WASHINGTON — The Food and Drug Administration on Thursday expanded approval of a shingles vaccine from Merck to patients between the ages of 50 and 59.
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The vaccine, called Zostavax, is already approved for patients of 60 years and older.
"The likelihood of shingles increases with age. The availability of Zostavax to a younger age group provides an additional opportunity to prevent this often painful and debilitating disease," said Karen Midthun, director of the FDA's center for biologics.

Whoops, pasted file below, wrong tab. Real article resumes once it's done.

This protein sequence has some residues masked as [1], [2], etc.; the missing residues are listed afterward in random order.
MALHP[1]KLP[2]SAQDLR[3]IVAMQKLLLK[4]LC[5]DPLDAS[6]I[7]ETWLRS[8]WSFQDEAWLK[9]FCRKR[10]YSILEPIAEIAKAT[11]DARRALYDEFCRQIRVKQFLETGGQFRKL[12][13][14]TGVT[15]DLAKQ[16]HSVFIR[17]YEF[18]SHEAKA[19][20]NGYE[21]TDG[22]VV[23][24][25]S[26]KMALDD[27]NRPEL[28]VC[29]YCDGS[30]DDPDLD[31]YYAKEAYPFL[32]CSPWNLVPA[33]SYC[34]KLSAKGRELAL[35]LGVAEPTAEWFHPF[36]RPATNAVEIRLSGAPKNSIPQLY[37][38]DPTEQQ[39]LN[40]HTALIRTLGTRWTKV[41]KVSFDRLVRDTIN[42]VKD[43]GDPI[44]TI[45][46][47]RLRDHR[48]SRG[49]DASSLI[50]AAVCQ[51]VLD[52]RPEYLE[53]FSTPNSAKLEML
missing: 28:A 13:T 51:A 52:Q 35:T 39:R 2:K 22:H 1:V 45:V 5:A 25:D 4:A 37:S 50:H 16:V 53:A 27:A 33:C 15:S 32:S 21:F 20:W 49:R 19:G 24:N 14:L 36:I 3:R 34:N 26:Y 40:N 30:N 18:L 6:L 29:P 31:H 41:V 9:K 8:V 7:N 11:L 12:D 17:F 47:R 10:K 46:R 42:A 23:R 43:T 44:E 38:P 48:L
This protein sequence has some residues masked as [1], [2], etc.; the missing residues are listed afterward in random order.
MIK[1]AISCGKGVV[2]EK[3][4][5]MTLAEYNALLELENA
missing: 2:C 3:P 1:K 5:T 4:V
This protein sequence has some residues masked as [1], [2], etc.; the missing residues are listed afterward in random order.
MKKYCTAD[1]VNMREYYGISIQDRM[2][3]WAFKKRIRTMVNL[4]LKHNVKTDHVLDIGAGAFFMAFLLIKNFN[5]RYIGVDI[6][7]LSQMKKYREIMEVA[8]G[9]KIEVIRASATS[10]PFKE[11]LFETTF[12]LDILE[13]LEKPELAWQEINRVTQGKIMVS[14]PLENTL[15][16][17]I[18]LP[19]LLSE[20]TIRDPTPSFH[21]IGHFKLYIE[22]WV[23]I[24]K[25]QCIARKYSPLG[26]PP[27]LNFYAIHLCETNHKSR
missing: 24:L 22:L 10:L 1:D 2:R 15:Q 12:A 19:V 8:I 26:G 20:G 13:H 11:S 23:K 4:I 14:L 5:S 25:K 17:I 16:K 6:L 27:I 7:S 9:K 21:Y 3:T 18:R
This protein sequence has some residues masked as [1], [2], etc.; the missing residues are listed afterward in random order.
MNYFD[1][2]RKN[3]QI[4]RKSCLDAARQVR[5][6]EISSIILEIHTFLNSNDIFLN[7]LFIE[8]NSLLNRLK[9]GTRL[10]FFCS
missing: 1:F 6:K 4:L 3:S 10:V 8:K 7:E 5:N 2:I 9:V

Zostavax was first approved in May 2006.
Shingles causes blisters and severe pain that can last from several weeks to years. The illness is caused by the same virus that causes chickenpox. The virus lies dormant in the nervous system for years but can reappear in the form of shingles for reasons that are not entirely understood.
The FDA said in a statement it approved the drug based on a 22,000-patient study in which Zostavax decreased the risk of shingles by 70 percent. Side effects with the vaccine included redness, pain and swelling at the injection site.
Shingles affects roughly 200,000 people in the U.S. each year between the ages of 50 and 59.
Merck & Co. Inc. is based in Whitehouse Station, N.J. Its shares rose 9 cents to close at $32.72 Thursday.
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